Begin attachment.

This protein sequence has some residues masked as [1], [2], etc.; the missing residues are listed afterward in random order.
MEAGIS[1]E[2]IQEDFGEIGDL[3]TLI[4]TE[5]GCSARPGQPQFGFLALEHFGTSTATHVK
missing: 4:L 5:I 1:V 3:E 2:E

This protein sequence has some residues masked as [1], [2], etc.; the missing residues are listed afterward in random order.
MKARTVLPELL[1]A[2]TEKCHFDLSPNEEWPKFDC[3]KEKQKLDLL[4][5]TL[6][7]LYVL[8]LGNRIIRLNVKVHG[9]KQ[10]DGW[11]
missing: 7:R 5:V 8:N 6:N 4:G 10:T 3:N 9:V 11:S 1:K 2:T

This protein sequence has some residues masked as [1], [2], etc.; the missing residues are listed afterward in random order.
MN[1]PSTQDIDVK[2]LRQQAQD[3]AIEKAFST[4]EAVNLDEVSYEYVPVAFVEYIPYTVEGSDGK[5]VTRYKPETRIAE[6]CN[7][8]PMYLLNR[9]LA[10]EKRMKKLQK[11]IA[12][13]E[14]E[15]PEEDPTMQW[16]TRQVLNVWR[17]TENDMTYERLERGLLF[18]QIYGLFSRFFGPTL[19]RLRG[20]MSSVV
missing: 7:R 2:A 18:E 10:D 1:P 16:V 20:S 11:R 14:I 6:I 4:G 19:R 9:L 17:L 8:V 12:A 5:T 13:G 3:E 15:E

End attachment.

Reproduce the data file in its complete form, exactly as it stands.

This protein sequence has some residues masked as [1], [2], etc.; the missing residues are listed afterward in random order.
MEAGIS[1]E[2]IQEDFGEIGDL[3]TLI[4]TE[5]GCSARPGQPQFGFLALEHFGTSTATHVK
missing: 4:L 5:I 1:V 3:E 2:E

This protein sequence has some residues masked as [1], [2], etc.; the missing residues are listed afterward in random order.
MKARTVLPELL[1]A[2]TEKCHFDLSPNEEWPKFDC[3]KEKQKLDLL[4][5]TL[6][7]LYVL[8]LGNRIIRLNVKVHG[9]KQ[10]DGW[11]
missing: 7:R 5:V 8:N 6:N 4:G 10:T 3:N 9:V 11:S 1:K 2:T

This protein sequence has some residues masked as [1], [2], etc.; the missing residues are listed afterward in random order.
MN[1]PSTQDIDVK[2]LRQQAQD[3]AIEKAFST[4]EAVNLDEVSYEYVPVAFVEYIPYTVEGSDGK[5]VTRYKPETRIAE[6]CN[7][8]PMYLLNR[9]LA[10]EKRMKKLQK[11]IA[12][13]E[14]E[15]PEEDPTMQW[16]TRQVLNVWR[17]TENDMTYERLERGLLF[18]QIYGLFSRFFGPTL[19]RLRG[20]MSSVV
missing: 7:R 2:A 18:E 10:D 1:P 16:V 20:S 11:R 14:I 6:I 4:G 19:R 9:L 17:L 8:V 12:A 5:T 13:G 3:E 15:E